Kavalek in Huffington: September Chess – part two

by ChessBase
10/13/2013 – In part one Huffington Post columnist GM Lubomir Kavalek annotated two games from the 2013 Sinquefield Cup in Saint Louis. In part two he looks at other notable September 2013 events: You Yifan's regaining of the women's world championship title and the FIDE Grand Prix events in Prague/Novy Bor and Paris. As always you can enjoy his analysis of key games.

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September Chess

By GM Lubomir Kavalek

September was a great month for chess.

The world's top-rated chess player Magnus Carlsen played his first official tournament in America (part one of this article described that event), his last event before the world championship match against the titleholder Vishy Anand in November. The Chinese GM Hou Yifan regained the women's world title. The FIDE Grand Prix winner Veselin Topalov relaxed in the Czech town of Novy Bor while the last GP event in Paris spilled into October with a nice but sad victory for Fabiano Caruana.

Hou Yifan regains the world title

With three wins and three draws, the Chinese GM Hou Yifan matched Carlsen's result from Saint Louis after six games of the Women's World Championship 10-game match against the Ukrainian title holder Anna Ushenina in Taizhou, China. Hou regained the title by winning Game 7, scoring overall 5.5-1.5.

At the age of 12, Hou dreamt of overtaking the all-time best woman Judit Polgar. In 2010, Hou became the youngest women's world champion at the age of 16. She defended the crown next year against Humpy Koneru of India. In 2012 she was knocked out in the second round of the Women's championship, but became a challenger by winning the 2011-2012 FIDE Women's Grand Prix. Now at 19, she is a university student and her ambitions are more modest. She prefers to by happy and healthy.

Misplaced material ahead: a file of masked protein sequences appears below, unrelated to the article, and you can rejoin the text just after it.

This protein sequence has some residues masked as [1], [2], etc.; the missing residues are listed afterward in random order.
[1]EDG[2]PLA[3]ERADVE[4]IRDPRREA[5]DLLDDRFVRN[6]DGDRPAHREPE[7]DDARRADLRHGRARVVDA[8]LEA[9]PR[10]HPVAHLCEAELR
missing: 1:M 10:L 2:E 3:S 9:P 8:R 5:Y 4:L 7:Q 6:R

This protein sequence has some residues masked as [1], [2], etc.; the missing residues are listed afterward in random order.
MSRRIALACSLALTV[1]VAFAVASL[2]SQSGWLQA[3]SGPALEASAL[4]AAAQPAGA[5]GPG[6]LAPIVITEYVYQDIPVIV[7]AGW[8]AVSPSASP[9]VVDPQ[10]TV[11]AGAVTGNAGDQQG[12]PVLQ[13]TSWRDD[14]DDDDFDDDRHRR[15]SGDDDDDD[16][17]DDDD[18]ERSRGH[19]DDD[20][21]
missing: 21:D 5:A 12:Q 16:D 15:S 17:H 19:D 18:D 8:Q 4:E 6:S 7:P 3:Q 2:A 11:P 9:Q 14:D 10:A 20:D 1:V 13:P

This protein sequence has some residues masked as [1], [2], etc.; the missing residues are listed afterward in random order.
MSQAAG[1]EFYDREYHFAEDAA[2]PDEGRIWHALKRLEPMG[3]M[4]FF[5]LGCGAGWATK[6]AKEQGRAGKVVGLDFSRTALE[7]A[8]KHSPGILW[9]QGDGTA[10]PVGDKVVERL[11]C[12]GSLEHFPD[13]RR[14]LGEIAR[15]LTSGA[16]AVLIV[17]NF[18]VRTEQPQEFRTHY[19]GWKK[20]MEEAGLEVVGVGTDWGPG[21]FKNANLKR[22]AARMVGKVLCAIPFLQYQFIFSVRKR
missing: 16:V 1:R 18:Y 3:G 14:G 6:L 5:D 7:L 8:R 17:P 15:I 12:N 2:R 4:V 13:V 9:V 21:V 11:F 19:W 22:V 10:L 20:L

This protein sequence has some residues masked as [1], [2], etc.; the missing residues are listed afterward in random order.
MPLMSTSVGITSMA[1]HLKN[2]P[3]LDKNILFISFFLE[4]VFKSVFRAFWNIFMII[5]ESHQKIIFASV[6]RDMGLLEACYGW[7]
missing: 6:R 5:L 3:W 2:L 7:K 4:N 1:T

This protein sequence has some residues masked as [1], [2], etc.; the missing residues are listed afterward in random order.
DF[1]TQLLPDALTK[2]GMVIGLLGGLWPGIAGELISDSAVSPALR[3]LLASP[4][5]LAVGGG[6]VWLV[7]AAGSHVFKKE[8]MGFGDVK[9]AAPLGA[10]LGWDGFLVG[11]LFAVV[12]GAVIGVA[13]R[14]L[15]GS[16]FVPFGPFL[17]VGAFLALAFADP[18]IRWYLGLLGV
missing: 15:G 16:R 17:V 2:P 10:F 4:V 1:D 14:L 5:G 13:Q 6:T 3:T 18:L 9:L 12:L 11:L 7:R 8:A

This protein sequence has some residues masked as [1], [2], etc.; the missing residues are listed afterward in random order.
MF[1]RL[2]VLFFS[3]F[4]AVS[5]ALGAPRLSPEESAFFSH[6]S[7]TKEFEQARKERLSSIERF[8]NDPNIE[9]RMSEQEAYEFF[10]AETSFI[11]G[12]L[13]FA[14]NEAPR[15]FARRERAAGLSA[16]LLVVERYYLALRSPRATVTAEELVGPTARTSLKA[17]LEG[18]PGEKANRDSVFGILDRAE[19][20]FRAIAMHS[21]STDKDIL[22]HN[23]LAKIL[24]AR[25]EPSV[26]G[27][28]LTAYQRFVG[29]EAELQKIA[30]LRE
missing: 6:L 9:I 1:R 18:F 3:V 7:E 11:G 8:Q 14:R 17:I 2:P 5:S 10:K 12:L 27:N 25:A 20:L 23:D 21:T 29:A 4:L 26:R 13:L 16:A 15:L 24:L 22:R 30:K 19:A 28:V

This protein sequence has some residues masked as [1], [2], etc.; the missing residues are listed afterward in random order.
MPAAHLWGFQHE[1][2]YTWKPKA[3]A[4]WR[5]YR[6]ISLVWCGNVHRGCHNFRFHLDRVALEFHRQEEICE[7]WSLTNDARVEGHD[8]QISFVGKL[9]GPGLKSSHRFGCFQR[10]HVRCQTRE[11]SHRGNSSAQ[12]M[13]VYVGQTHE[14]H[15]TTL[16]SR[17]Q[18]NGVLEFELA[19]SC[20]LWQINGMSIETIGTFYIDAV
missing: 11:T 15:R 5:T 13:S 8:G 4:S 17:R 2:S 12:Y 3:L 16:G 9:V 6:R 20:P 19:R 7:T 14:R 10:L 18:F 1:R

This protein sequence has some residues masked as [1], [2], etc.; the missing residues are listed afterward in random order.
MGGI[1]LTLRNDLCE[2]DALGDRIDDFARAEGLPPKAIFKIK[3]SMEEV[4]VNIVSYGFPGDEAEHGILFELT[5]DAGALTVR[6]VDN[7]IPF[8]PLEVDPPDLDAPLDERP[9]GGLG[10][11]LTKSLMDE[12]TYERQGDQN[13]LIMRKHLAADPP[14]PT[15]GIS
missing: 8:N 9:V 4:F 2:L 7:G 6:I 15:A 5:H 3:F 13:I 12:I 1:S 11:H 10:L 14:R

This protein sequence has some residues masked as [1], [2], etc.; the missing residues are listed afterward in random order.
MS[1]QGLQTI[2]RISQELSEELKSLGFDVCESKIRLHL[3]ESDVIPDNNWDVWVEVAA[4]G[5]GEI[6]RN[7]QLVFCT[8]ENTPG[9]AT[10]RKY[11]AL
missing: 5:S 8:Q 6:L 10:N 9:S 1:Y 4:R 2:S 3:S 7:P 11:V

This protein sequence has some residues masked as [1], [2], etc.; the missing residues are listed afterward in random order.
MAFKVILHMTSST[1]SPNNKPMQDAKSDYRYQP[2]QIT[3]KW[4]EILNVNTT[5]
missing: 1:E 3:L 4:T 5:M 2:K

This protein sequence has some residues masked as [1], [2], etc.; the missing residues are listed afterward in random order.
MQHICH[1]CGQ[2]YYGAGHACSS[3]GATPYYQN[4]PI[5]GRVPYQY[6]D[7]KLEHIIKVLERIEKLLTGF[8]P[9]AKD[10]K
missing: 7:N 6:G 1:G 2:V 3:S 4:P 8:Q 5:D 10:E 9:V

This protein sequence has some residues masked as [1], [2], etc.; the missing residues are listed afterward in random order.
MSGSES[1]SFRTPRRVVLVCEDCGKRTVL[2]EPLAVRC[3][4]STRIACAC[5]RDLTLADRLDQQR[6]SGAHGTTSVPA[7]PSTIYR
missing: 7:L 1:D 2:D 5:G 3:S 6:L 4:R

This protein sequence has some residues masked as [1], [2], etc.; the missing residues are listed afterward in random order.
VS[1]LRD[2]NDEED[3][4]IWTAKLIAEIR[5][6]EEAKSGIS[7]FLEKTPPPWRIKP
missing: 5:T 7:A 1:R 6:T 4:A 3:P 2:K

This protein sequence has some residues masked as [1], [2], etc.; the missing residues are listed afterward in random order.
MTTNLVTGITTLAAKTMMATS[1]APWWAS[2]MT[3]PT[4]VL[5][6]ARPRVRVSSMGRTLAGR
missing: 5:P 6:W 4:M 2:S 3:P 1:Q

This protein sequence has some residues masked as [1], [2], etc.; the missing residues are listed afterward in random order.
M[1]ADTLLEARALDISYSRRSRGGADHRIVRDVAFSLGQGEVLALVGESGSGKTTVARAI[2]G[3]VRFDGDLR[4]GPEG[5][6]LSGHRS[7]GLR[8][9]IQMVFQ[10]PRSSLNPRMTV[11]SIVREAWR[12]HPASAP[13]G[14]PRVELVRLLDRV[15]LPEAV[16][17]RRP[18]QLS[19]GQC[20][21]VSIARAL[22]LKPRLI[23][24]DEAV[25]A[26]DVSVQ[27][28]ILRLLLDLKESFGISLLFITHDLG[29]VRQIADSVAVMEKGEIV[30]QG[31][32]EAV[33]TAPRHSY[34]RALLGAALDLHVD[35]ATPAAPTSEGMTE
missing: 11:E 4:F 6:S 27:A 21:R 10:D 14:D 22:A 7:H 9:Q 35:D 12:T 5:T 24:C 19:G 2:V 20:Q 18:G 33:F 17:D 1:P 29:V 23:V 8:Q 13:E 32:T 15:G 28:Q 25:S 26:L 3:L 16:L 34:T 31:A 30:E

Parisien blues

Nakamura went straight from Saint Louis to Paris to participate in the last FIDE Grand Prix tournament. Things were looking up for him when he met Fabiano Caruana, one of two players with a chance to qualify for the 2014 Candidates by winning the event alone.

[Event "FIDE GP Paris"] [Site "Paris"] [Date "2013.??.??"] [Round "?"] [White "Nakamura, Hikaru"] [Black "Caruana, Fabiano"] [Result "1-0"] [ECO "D70"] [WhiteElo "2772"] [BlackElo "2779"] [Annotator "Kavalek,Lubomir"] [SetUp "1"] [FEN "r1br2k1/1ppqppbp/pn4P1/8/3nP3/2N1BP2/PP1Q2P1/2KR1BNR b - - 0 14"] [PlyCount "6"] [EventDate "2013.??.??"] [EventType "tourn"] [EventCountry "FRA"] {Nakamura just took the pawn on g6. Caruana had two ways of recapturing it and he chose the wrong one.} 14... hxg6 $2 {A losing blunder.} ({Black is forced to recapture with} 14... fxg6 {to be able to protect the h7 pawn after} 15. Bxd4 Bxd4 16. Qh6 e5 {with an edge.}) 15. Bxd4 $1 Qxd4 {It really doesn't matter what Caruana plays.} ({Black loses a piece after} 15... Bxd4 16. Qh6 Qd6 17. Rxd4 Qxd4 18. Qh7+ Kf8 19. Qh8+ Qxh8 20. Rxh8+ Kg7 21. Rxd8 {and white should win.}) 16. Qe1 {The skewer wins material and the game is over.} ({ Hikaru could have also played} 16. Qf4 e5 17. Rxd4 {wins}) 16... Qxd1+ 17. Nxd1 {Having a queen for a rook, white is winning. Caruana dragged the game out till move 34 before he resigned.} 1-0

The loss must have been devastating for Caruana. Nakamura, on the other hand, moved to the lead by adding a win against Vassily Ivanchuk, who overstepped time in a roughly equal position. Hikaru could win it all, I thought, but there was one problem: his opponent was the 45-year-old Boris Gelfand, the 2012 world championship challenger. He was Nakamura's "angstgegner" and no matter what Hikaru did against the Israeli GM, it usually turned out badly. Yet again, he could not overcome the psychological barrier.